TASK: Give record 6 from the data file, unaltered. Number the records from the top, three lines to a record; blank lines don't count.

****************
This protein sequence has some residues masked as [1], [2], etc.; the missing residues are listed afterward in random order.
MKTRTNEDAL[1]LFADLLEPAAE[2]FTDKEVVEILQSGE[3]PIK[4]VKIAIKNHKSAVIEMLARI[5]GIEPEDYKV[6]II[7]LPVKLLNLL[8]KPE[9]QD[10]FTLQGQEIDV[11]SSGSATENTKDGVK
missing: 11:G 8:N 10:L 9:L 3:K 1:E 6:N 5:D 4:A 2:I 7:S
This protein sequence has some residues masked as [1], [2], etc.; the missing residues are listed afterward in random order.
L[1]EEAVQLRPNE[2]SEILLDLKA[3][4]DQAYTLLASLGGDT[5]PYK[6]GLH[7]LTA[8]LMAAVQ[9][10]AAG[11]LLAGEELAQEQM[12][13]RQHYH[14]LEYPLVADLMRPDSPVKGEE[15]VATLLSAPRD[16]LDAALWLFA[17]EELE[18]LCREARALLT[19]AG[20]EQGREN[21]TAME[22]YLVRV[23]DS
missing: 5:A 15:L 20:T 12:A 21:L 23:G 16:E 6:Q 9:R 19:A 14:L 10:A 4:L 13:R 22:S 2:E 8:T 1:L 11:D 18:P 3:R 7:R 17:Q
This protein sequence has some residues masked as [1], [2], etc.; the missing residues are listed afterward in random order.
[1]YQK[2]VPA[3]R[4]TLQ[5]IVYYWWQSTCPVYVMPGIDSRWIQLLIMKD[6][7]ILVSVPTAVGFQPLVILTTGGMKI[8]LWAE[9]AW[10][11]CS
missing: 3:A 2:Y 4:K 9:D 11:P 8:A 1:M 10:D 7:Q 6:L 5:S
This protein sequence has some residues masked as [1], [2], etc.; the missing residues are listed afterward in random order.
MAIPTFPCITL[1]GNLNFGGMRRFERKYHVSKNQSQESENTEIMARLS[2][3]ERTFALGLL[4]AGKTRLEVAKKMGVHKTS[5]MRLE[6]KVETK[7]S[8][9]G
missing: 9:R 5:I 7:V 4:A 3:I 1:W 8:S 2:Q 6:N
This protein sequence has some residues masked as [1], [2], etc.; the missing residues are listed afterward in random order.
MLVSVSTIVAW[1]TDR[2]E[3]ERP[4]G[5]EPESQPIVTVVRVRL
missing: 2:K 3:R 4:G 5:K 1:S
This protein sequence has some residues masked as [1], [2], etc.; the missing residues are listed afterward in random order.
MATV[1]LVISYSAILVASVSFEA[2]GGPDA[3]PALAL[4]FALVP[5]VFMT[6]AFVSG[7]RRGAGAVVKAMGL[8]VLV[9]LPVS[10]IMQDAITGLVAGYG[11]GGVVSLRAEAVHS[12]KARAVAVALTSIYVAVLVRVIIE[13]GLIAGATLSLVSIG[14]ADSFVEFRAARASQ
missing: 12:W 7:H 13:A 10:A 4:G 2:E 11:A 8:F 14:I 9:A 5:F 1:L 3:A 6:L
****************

This protein sequence has some residues masked as [1], [2], etc.; the missing residues are listed afterward in random order.
MATV[1]LVISYSAILVASVSFEA[2]GGPDA[3]PALAL[4]FALVP[5]VFMT[6]AFVSG[7]RRGAGAVVKAMGL[8]VLV[9]LPVS[10]IMQDAITGLVAGYG[11]GGVVSLRAEAVHS[12]KARAVAVALTSIYVAVLVRVIIE[13]GLIAGATLSLVSIG[14]ADSFVEFRAARASQ
missing: 12:W 7:H 13:A 10:A 4:G 2:E 11:A 8:F 14:I 9:A 5:F 1:L 3:A 6:L